Speaking in his post-game press conference after the loss to Mexico, here’s what Klinsmann had to say, via MLSsoccer.com, about how the U.S. can move on from a disappointing spell.

“A loss is always difficult to swallow, there’s no doubt about it, especially when there’s a lot at stake,” Klinsmann said. “It means that you have to work even harder than you ever did before in order to turn the results around and make things happen….

“We have to get out group together and rethink the next couple of months,” he continued. “Obviously, we’re going into World Cup qualifying already in November, and we have to kind of sit together and discuss things–who we’ll be counting on, how we want to build toward the next couple of games. There’s not much time in between, because World Cup qualifying is World Cup qualifying. So there will be a lot of conversations coming up in the next couple of days.”

A lot of those conversations, from fans at least, will be about Klinsmann’s future as the national team’s head coach. Those are just and fair, as Klinsmann has failed to get any more out of a player pool with largely the same, if not more, talent than Bradley had between 2007-11.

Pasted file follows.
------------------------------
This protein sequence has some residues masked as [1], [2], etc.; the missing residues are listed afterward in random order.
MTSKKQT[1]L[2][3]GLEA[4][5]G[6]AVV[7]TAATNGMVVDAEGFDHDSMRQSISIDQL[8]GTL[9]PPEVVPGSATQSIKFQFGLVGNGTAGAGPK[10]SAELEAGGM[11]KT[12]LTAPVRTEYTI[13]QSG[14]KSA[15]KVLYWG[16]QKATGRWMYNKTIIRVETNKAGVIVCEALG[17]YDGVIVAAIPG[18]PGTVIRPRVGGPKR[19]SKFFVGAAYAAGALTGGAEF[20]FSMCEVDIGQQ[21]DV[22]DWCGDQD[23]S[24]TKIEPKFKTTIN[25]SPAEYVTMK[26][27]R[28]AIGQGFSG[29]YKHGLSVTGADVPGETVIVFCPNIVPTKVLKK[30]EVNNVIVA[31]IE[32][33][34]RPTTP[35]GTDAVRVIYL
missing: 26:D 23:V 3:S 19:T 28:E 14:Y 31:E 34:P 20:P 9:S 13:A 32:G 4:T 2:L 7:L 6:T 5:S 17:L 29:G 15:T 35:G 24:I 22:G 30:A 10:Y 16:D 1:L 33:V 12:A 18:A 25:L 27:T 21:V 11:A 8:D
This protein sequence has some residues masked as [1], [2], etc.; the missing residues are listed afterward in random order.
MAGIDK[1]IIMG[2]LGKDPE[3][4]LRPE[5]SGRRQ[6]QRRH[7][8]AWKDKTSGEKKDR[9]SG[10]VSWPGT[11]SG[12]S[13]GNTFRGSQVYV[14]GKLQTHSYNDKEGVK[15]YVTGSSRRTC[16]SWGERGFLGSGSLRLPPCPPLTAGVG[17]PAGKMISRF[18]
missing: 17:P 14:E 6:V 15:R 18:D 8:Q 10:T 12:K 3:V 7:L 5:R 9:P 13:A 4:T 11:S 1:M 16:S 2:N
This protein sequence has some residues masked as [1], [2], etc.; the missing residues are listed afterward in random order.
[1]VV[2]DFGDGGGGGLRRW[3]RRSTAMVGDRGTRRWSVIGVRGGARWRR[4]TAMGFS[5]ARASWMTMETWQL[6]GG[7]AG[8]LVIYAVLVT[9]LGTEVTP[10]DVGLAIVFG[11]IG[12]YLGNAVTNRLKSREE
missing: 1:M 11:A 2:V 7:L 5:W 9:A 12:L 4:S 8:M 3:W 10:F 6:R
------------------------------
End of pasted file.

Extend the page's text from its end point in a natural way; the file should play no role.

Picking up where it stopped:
The calls for Klinsmann to move on from being the head coach of the USMNT and move “upstairs” to continue in his role as a technical director are growing.

What this U.S. side needs now is re-invigoration, fresh ideas and a new approach. The overwhelming feeling from the masses is that after four years of stagnation, Klinsmann is no longer the right man to push this program forward.

Boyd brace enough for USMNT v. Guyana

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Tyler Boyd scored a pair of goals including the 1,000th in United States men’s national team history as Gregg Berhalter’s USMNT opened its Gold Cup run with a somewhat misleading 4-0 defeat of Guyana in Minnesota late Tuesday.

Paul Arriola had a goal, an assist, and a shot that took two deflections including one off of Gyasi Zardes’ face in the win.

Weston McKennie had an assist in an impactful performance before leaving with injury in the second half. USMNT boss Gregg Berhalter said the injury was a cramp. Let’s hope so.